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Ebola update: Trying to calm fears of disease in Minnesota

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Public health officials in Minnesota are continuing their efforts to spread the word about their preparations for the Ebola virus and allay concerns that the deadly infection could become widespread in the state.

Officials from the state health department and several Twin Cities area hospitals hosted a public information meeting Saturday night in Brooklyn Park, which is home to a large number of immigrants from West Africa where Ebola is spreading rapidly.

Speakers reminded the attendees that Ebola cannot be spread through the air; it only passes to someone who has direct contact with an infected person's bodily fluids, according to MPR News.

Even if someone in Minnesota would become infected, officials say they're confident they could manage the situation.

Despite those assurances, some attendees are still quite concerned, WCCO reports.

Jeremiah Sarnor of Brooklyn Center said seven family members of his, including his 18-year-old son, have died of Ebola in West Africa.

“This Ebola stuff is a major disaster in Africa, and I’m a victim of it,” he said, according to WCCO, adding that he's concerned the virus will make its way to Minnesota because of the state's large West African population.

That's one reason why leaders in the West African community are discouraging people from traveling to or from Liberia, Guinea or Sierra Leone – the countries stricken by Ebola – for the time being.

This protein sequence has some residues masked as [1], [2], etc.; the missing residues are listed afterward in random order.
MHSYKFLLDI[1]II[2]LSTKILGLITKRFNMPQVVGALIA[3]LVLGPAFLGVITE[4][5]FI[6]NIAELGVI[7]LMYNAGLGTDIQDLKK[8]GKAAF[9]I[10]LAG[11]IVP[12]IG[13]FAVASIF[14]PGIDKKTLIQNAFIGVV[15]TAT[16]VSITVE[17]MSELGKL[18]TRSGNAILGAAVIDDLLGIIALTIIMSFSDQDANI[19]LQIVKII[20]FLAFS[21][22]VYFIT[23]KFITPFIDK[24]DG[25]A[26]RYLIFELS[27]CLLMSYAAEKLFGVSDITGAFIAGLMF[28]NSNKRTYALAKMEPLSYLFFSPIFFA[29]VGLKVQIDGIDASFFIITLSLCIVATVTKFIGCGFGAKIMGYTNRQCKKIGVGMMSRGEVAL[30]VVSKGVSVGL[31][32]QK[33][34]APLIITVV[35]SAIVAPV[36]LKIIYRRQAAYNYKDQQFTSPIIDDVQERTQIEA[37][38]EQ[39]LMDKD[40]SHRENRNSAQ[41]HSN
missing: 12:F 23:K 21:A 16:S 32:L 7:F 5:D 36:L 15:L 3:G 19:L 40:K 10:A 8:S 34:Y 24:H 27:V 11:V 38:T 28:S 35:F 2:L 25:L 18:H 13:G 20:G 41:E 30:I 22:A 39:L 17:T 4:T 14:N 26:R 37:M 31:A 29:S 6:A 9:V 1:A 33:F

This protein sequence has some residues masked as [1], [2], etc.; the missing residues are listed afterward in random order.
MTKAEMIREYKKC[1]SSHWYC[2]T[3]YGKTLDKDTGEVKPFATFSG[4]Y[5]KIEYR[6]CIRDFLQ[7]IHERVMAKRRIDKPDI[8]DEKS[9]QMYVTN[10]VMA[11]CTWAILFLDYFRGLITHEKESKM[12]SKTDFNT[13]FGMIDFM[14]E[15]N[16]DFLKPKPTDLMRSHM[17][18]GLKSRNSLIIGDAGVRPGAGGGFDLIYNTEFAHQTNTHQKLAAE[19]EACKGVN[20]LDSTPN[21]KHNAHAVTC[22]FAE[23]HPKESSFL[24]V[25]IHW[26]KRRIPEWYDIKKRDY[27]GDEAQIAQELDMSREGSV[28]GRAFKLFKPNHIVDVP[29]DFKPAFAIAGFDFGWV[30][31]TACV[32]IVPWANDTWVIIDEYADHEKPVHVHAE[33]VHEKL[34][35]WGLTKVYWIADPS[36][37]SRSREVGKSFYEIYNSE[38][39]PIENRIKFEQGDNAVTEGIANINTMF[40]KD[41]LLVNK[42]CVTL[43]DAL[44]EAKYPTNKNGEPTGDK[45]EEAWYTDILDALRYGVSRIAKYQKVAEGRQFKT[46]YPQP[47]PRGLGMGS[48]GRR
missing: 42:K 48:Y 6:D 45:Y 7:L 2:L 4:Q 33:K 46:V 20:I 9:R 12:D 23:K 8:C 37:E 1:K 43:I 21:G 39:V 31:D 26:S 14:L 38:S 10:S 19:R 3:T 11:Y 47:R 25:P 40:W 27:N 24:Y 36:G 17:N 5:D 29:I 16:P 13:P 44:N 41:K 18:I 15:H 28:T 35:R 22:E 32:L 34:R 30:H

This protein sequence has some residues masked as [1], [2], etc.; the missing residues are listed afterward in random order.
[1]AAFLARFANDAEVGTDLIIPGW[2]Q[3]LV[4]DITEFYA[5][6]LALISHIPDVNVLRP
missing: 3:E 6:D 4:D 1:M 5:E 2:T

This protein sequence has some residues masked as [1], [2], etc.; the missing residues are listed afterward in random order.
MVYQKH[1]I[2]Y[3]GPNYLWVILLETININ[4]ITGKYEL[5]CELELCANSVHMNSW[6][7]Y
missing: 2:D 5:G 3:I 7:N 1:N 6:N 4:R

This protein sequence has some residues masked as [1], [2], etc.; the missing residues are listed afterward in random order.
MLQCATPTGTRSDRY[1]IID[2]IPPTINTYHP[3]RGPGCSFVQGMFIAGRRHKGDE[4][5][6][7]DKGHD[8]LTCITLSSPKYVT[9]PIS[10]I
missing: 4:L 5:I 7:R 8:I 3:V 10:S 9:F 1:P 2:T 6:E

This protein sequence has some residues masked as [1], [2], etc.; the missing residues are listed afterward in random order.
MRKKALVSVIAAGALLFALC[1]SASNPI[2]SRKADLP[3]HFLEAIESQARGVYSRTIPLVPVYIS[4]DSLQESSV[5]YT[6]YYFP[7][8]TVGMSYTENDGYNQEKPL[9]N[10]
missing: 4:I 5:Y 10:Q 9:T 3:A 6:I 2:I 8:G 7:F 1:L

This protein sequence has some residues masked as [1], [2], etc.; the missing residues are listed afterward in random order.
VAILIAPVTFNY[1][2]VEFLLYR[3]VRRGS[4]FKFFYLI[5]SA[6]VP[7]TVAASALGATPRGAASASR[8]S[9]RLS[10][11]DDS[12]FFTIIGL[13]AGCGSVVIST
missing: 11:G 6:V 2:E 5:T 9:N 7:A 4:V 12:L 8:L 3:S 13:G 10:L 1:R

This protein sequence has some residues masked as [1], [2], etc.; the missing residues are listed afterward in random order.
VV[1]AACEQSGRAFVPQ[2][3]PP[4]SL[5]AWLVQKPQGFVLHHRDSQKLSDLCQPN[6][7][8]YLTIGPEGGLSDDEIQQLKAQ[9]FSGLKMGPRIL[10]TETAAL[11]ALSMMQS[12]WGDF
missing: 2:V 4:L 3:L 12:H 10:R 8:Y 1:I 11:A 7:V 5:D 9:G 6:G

"We can all do our part to ensure that our relatives, if they have to come, they abide by the 21-day active monitoring," said Clarence Yaskey with the Minnesota Africans against Ebola Task Force, according to MPR News. "And if they do not have to come, they can postpone the visit."

The Department of Health will begin monitoring travelers coming to Minnesota from Ebola-affected countries. The department last week named four hospitals in the state as Ebola treatment centers should any cases arise here.

Gov. Mark Dayton was scheduled to meet Sunday with the state health commissioner to review Minnesota's Ebola preparedness.

Metro area restaurant's business hurt by Ebola fears

Concerns over the Ebola virus are hurting a restaurant in Brooklyn Park, so much so that the owner is changing the sign on her establishment to remove the word "African."

The owner of Mama Ti's African Kitchen, Kellita Whisnant, says business has dropped off by 50 percent since the summer because customers worry they could contract the Ebola virus from eating her food, FOX 9 reports. So she is covering up the word "African" on the sign.

“This African name that brought people in before, is now hurting me," Whisnant told the station, adding that some people are too afraid even to shake her hand.

Doug Schultz with the Minnesota Department of Health says it's not possible for Ebola to spread through food.

"If the restaurant is serving food that has been secured in the United States, there's absolutely no possibility that that food could transmit Ebola. Not possible," he told KSTP.

Whisnant said she wants her customers to know that she buys her beef from Minnesota farmers. Despite the Ebola education forums, and health department information she is posting in her restaurant, many customers are staying away.

The restaurant is now considering the possibility of changing the entire menu from Liberian cuisine to American deli food just to survive, according to FOX 9.

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